Look critically at all the steps you need to talk in order for your transformation to be successful and divvy some of that work out to your team members. Not only will they feel like they are a critical component to the company’s success, but they will be more likely to encourage other members of the organization to adopt as well.

The biggest thing to remember is that all changes take time so there’s no shame in taking it slow. If you try to begin the digital transformation process without having a clear roadmap that helps others understand why you are doing this in the first place, you risk alienating the people involved and at worst, find yourself dealing with a lot of frustration and passive-aggressive behavior. 

Failure to pivot

When planning your digital transformation, it can be tempting to build a detailed 18-month or even two-year plan that outlines how you would implement it but this approach is incredibly flawed because it doesn’t give you room to iterate. 

I always say that strategy should almost never be set in stone and there should always be room to account for variables. Since change happens at the drop of a hat these days, you want to be as nimble as possible and break your plan down into shorter projects that can be measured for impact as you go along. This will also help your company pivot easier when new technologies or events disrupt your industry while ensuring you’re able to keep your plan strategically aligned with the original intent. If you build on your learnings with every sprint, you’ll get more value in the long run. 

Taking a “tech first” approach without considering the rest of the picture

When it comes to transformation, so many people get bogged down by the technological aspects that they often forget all about approaching it mindfully, which can be a recipe for disaster. A study by MIT found that “the strength of digital technologies…doesn’t lie in the technologies individually. Instead, it stems from how companies integrate them to transform their businesses and how they work.”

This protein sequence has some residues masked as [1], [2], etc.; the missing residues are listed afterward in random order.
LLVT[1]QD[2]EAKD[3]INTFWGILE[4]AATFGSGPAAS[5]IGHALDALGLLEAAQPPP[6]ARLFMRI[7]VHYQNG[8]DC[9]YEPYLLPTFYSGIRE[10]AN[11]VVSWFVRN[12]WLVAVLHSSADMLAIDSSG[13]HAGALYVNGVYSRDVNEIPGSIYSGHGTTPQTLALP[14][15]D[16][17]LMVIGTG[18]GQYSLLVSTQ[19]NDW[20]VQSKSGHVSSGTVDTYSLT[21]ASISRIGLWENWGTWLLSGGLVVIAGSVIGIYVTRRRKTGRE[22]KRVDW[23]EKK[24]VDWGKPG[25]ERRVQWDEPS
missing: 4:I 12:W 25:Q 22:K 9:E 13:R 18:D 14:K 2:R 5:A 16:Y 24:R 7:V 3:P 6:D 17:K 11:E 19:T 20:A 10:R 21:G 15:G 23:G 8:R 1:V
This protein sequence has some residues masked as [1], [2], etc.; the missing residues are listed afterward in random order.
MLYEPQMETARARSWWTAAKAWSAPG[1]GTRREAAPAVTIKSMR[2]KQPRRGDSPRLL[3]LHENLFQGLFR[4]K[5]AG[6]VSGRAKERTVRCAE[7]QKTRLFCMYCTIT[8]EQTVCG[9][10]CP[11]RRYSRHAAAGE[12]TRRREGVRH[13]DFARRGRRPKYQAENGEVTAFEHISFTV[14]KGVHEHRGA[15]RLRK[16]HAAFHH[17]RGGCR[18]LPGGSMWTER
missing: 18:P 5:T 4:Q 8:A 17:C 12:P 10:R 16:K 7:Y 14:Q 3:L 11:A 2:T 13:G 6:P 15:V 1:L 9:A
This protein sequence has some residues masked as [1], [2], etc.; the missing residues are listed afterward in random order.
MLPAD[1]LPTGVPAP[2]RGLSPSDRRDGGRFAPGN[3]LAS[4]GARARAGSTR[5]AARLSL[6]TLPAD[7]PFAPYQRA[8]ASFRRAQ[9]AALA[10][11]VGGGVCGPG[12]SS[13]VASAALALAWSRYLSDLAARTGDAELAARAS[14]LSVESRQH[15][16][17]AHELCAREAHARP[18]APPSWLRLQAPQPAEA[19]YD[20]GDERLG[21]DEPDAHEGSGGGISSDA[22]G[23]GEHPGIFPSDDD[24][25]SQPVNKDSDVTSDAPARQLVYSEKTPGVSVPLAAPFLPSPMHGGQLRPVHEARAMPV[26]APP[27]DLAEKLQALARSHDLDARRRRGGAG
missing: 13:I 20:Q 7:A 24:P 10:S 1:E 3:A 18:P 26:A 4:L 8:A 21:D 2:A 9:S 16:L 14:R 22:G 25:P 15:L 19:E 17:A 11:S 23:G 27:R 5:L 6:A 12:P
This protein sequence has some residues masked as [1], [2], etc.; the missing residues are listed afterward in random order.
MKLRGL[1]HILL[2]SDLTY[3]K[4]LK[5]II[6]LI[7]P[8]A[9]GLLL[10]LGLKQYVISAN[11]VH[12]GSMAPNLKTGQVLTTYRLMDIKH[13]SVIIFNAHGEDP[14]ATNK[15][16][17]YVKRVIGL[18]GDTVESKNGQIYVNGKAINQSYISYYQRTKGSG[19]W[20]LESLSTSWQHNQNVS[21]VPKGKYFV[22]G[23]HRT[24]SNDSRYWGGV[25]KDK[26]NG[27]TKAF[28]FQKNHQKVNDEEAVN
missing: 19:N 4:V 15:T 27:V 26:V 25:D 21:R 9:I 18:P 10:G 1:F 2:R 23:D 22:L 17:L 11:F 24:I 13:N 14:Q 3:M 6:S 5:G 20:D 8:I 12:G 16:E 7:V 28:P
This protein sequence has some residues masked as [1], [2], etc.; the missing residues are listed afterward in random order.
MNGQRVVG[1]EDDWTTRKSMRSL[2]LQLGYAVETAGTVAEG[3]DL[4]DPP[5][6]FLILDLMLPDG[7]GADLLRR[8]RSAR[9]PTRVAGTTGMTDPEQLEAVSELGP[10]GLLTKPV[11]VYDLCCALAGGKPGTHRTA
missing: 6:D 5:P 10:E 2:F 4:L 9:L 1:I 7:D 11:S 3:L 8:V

The good news is that you don’t need to be a tech wizard to drive change at your company, you just need to have an understanding of the role it plays in the ever-changing business landscape. When building your digital transformation strategy, these are some key areas to consider:

  1. Define the business objectives

    Did you know 78 percent of companies fail to meet their business transformation objectives? Often, it’s because the organization has no focus. Instead of thinking about programs and solutions in a silo, consider them from the perspective of how each will help you achieve specific business objectives. Make a list of what your company hopes to achieve and select solutions that will help you meet those specific goals.

  2. Involve stakeholders to understand what works

    As much as we’d all love to be experts in every area that drives our organization, it’s more realistic (and less cumbersome on your time) to pull in stakeholders from key areas to guide your efforts. They will have in-depth knowledge of what works (and what doesn’t), help you gain insight into workflow processes, and determine where new tech may be most effective.
     
  3. Gain Insights into the Customer Experience

    If your ultimate goal is to improve the customer experience, it is essential that your strategy is focused on external goals rather than internal company objectives. Gather customer feedback and use it to inform your approach. It’s also a good idea to reach out to any personnel in the company who regularly have contact with clients and customers to get a better idea of common pain points.

Where Does Video Fit In?

If you’re an enterprise leader working through the first steps of a digital transformation, from assessing the current landscape to defining the vision and building the roadmap, you might be surprised to find that video is actually the perfect medium for transforming collaborative and operational processes for your workforce.